Selvi & ors. V. State of Karnataka & anr
The criminal appeals filed in the years 2005,2006,2007 and 2010 were altogether taken up by the Supreme Court in a special leave petition on May 05,2010. The case was initially filed for the people who are involuntarily subjected to such tests during observations which may lead to infringement of their fundamental rights. The tests specifically included in the case are narco analysis (NARCO), Polygraph assessment (PE) and Brain Electrical Activation Profile (BEAP). These tests have been subjected to infringe the Right to Privacy of people who are involuntarily administered to them.
The tests are said to be leading to self incrimination of people. It is being said that these tests are important for proper investigation and helps in reaching to root cause of a crime. However, on the other side these tests are against the laws. The use of third degree methods are to be prevented to safe guard the rights and well being of people.
1. Whether the tests lead to infringement of right mentioned under Article 20(3) of the Constitution of India?
2. Whether these tests can be performed legally if people voluntarily agree to it?
3. Whether the tests performed fall under "substantive due process"?
4. Whether any of the tests lead to dilution of Section 161(2) of Code of Criminal Procedure?
5. Whether the tests if compulsorily performed, would lead to mental harassment of the people?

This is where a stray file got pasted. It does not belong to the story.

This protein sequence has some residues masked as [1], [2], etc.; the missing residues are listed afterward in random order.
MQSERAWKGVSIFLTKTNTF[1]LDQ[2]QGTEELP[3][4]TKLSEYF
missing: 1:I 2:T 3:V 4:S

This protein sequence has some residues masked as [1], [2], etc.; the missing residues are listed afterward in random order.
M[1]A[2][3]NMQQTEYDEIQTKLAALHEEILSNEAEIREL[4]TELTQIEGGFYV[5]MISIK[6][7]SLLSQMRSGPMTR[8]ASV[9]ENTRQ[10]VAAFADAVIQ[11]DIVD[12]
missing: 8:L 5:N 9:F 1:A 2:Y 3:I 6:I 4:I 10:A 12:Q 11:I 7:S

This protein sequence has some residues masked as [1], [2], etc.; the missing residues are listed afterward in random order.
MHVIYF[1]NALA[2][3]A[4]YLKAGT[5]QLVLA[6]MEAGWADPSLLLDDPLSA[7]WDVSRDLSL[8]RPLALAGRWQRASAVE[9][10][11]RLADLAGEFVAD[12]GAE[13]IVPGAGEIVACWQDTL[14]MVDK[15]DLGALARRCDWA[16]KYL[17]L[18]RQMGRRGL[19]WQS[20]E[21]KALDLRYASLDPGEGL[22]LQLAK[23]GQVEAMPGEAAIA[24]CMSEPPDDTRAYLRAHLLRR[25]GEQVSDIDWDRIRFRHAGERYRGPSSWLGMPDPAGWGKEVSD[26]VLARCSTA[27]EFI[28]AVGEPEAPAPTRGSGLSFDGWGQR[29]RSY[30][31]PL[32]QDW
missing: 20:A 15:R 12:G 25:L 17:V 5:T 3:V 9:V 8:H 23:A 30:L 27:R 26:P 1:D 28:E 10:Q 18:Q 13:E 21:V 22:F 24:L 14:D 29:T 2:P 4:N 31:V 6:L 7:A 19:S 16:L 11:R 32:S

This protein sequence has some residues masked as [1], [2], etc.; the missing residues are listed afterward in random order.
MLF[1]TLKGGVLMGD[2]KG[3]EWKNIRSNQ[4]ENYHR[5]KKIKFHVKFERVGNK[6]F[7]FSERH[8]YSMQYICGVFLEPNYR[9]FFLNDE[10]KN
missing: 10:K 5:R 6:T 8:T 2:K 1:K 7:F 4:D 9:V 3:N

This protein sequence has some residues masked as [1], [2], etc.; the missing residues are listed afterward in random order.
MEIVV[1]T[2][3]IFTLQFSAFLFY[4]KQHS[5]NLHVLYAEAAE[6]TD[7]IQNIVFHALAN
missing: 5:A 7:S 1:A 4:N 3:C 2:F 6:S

Contention of the Petitioners-
• The tests that are used for recording the statements are harmful for the mental and physical wellbeing.
• According to Section 27 of the Evidence Act, the statement recorded in the duration of custody can be considered as an evidence and stand as a strong source of evidence.
• The tests are performed involuntarily so that proper investigation can be done. However, they infringe the Right to Privacy as mentioned under Article 21 of the Constitution of India.
• According to Article 20(3) of the Constitution of India, no person can be compelled to give evidences against himself i.e. self-incrimination. However, the involuntary performance of them infringe this right as well.
Contentions of the Respondent
• The tests are compulsory for collecting evidences in a case.
• The tests does not harm or infringe any of the rights as they are legal and can be relied on.
• People who are subjected to these tests, due care is taken so that they do not face any difficulty.
• The tests does not lead to self-incrimination as they are for reaching to the actual culprit and not for blaming someone inappropriately.
The judgement was delivered by K.G. Balakrishnan, J. RV Raveendran and J. JM Panchal. The decision was:
• The involuntary performance of the tests on people leads to infringement of Rights as mentioned under Article 21 and 20(3) of Constitution of India.
• Compulsory implications of the tests are violative of the rights. In the case of Dinesh Dalmia v. State it was held that the scientific tests used for collecting evidences include third degree methods which violate the human rights. The tests do not involve testimonial compulsions.
• A person has right to remain silent in order to prevent self- incrimination.
• No such methods can be used to extract Information which can have impact on physical and mental well being of a person.